Twenty world leaders meet for the G8 Summit at the beautiful Cheyenne Resort in Colorado Springs. But an ugly plot lurks beneath the surface: a terrorist group, The Fallen Angels, plans to wreak havoc on the Summit. With the Secret Service, the FBI, Homeland Security, the military, and security from twenty different governments on-hand, shouldn't the resort be the safest place in the world? It seems impossible that a terrorist group could infiltrate the Summit. And yet they do. Within minutes, twenty world leaders are taken hostage, and Richard Coffee, the group's leader, makes his first demand: release twenty detainees from Guantanamo Bay, or he'll execute one leader each hour until his demands are met.
Only one man can disrupt this plot. Derek Stillwater is that man. Working undercover as a maintenance man at the resort, Stillwater will wage war on the world's deadliest, most sophisticated terrorist organization, picking off the terrorists one by one-until he comes face-to-face with an evil force from his past, Richard Coffee, The Fallen Angel himself.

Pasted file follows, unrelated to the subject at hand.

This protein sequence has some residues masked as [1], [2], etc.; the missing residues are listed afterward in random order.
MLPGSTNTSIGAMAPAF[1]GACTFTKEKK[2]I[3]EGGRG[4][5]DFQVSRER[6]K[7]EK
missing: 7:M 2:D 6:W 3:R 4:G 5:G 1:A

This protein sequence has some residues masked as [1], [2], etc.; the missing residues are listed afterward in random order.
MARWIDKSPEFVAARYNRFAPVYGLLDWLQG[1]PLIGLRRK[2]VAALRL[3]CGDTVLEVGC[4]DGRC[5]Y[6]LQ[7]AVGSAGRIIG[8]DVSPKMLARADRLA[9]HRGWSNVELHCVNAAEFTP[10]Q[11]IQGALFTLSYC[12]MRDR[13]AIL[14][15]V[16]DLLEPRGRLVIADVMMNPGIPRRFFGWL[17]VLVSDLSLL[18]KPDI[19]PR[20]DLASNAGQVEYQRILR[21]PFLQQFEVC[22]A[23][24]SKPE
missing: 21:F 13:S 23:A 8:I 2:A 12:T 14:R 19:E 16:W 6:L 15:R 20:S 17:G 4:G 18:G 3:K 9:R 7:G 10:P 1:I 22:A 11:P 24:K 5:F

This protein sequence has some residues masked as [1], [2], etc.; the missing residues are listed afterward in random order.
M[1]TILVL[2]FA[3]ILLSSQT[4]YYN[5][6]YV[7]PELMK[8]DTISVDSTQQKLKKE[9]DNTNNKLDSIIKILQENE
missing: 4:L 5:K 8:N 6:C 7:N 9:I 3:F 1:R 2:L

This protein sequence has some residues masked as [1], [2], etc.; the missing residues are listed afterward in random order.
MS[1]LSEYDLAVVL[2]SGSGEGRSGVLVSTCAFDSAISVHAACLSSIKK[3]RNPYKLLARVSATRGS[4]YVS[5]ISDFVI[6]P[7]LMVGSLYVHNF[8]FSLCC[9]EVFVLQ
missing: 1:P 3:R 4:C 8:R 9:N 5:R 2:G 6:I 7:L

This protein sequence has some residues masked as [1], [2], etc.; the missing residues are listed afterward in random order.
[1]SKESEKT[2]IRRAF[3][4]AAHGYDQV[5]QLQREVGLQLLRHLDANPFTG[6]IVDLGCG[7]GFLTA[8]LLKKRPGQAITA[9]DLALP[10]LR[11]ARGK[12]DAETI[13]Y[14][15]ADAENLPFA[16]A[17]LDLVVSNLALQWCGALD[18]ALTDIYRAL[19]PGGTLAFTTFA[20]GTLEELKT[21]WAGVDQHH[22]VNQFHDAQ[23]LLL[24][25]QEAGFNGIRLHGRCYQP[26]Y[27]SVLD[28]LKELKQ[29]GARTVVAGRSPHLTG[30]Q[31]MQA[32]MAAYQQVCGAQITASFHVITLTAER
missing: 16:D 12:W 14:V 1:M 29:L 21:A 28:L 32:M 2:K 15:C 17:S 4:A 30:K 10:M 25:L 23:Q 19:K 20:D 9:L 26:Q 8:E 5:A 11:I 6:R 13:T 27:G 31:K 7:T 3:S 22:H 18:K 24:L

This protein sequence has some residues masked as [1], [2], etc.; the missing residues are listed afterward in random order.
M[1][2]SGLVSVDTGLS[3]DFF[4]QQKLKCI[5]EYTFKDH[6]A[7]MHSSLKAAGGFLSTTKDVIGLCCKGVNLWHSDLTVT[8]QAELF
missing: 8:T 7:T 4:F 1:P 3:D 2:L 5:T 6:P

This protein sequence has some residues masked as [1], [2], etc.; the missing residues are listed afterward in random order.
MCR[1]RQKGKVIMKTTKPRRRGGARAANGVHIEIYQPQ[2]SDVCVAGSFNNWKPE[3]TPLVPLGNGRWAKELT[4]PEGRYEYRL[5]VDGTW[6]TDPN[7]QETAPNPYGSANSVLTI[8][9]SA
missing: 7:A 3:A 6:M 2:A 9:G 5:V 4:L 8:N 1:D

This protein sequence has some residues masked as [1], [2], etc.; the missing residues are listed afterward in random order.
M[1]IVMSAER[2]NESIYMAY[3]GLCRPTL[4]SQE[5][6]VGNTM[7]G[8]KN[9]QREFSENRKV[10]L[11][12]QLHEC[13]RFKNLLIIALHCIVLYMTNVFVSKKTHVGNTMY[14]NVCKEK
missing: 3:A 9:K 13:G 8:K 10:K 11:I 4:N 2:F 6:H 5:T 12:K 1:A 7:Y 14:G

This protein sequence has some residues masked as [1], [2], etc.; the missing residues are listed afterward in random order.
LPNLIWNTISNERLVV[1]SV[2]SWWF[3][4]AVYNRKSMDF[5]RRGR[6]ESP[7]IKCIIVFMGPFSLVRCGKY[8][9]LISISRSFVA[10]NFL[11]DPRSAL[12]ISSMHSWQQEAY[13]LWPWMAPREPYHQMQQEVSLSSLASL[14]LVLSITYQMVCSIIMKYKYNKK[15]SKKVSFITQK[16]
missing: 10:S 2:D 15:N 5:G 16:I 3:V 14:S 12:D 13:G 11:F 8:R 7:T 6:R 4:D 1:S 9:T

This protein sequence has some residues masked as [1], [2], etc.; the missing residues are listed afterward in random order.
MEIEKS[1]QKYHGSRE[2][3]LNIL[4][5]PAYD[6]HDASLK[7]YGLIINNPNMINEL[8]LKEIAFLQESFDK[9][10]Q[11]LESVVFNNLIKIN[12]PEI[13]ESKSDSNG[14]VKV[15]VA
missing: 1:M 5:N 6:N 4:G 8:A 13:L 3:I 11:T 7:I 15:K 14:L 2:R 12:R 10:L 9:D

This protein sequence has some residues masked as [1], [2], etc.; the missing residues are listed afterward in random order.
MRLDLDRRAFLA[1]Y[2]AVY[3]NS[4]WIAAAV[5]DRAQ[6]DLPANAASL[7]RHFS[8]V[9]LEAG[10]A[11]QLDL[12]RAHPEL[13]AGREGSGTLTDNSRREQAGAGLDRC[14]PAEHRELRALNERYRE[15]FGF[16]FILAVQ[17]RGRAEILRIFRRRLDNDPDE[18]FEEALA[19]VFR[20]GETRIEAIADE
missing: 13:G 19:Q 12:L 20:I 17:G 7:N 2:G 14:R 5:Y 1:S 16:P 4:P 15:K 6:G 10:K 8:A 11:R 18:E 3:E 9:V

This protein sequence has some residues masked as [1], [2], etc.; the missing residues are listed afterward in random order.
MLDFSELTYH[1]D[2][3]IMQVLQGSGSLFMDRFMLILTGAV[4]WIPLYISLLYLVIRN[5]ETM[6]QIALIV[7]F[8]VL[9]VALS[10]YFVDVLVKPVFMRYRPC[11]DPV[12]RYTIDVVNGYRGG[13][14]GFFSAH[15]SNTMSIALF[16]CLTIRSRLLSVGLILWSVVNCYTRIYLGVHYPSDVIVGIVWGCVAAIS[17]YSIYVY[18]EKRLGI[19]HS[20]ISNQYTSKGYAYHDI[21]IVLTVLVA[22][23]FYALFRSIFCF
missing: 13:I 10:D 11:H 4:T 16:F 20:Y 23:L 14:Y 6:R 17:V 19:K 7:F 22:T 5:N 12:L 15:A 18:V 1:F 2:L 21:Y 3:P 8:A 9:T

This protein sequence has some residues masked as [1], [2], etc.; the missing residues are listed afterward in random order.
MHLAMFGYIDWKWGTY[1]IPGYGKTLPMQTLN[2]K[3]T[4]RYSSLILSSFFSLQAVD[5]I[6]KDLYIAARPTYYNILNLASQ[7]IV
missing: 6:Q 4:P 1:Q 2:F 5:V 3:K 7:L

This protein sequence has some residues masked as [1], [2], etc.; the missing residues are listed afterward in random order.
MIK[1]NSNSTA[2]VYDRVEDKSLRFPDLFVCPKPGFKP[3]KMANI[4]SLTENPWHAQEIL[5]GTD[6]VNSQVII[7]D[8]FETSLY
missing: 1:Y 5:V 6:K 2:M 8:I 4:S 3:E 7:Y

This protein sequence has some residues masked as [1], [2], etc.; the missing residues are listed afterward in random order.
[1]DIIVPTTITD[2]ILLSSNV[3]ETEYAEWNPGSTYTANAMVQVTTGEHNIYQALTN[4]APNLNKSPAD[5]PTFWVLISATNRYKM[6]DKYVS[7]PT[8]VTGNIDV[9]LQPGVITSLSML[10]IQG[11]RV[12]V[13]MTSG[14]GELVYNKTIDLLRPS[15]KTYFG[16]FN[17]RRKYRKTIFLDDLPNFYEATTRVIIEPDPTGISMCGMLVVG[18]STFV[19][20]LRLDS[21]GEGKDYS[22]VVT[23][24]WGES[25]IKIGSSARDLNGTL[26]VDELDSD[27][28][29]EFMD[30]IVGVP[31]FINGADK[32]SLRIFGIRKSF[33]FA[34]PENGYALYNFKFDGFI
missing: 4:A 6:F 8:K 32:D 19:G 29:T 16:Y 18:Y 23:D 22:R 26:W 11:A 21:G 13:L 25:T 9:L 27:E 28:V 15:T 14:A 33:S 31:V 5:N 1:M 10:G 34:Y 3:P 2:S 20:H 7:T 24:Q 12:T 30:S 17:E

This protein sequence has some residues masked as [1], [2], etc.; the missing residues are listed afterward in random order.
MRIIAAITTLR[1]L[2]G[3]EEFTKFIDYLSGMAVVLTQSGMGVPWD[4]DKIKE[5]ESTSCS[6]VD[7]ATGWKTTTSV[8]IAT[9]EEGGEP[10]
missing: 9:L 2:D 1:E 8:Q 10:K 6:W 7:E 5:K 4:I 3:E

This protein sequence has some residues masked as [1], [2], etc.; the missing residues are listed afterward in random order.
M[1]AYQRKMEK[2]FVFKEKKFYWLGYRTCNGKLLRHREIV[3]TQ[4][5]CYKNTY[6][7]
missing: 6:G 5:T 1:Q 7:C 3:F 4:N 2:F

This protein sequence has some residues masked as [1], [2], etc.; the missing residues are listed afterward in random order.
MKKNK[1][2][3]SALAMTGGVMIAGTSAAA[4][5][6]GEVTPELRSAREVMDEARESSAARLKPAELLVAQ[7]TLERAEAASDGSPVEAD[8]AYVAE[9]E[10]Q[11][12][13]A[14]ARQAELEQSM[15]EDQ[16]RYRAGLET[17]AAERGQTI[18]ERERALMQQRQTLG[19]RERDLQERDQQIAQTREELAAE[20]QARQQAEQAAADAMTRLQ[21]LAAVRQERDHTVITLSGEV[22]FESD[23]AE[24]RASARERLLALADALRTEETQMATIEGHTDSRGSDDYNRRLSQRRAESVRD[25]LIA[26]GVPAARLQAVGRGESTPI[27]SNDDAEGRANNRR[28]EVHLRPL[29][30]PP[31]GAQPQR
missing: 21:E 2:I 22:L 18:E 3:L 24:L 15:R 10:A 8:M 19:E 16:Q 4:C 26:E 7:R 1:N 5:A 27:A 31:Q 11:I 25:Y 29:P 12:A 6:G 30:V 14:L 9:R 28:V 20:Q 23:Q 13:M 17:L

©2010 Mark Terry (P)2012 Mark Terry
Imagine a Tom Clancy novel without all the political wrangling, the long-winded opining about abortion or unrelated topics or other unnecessary filler. Just the juicy action scenes, neatly stitched together into a coherent treat.
There's nothing deep here, and that's clearly not Terry's intent. This is just for fun, and a lot of fun it is. Bombings, shootings, crawls through air ducts, falls, more shootings, more air ducts, and plenty of grisly descriptions of bad guys dying.
The audio version is unfortunately narrated by a mediocre reader. Heller is competent, but in no way outstanding. His character voices are particularly weak compared to top narrators like Simon Vance. I occasionally had trouble figuring out who was speaking in some scenes.
The story line was action packed from the minute it began. The characters were well developed and the story unfolded nicely. The person who performed, at first, sounded a little unusual to me, but Johnny Heller was able to create different inflections and accents to be able to differentiate between different characters that were believable. I use audiobooks when commuting and found this quite entertaining, and at times did not want to leave the car to go in to work.
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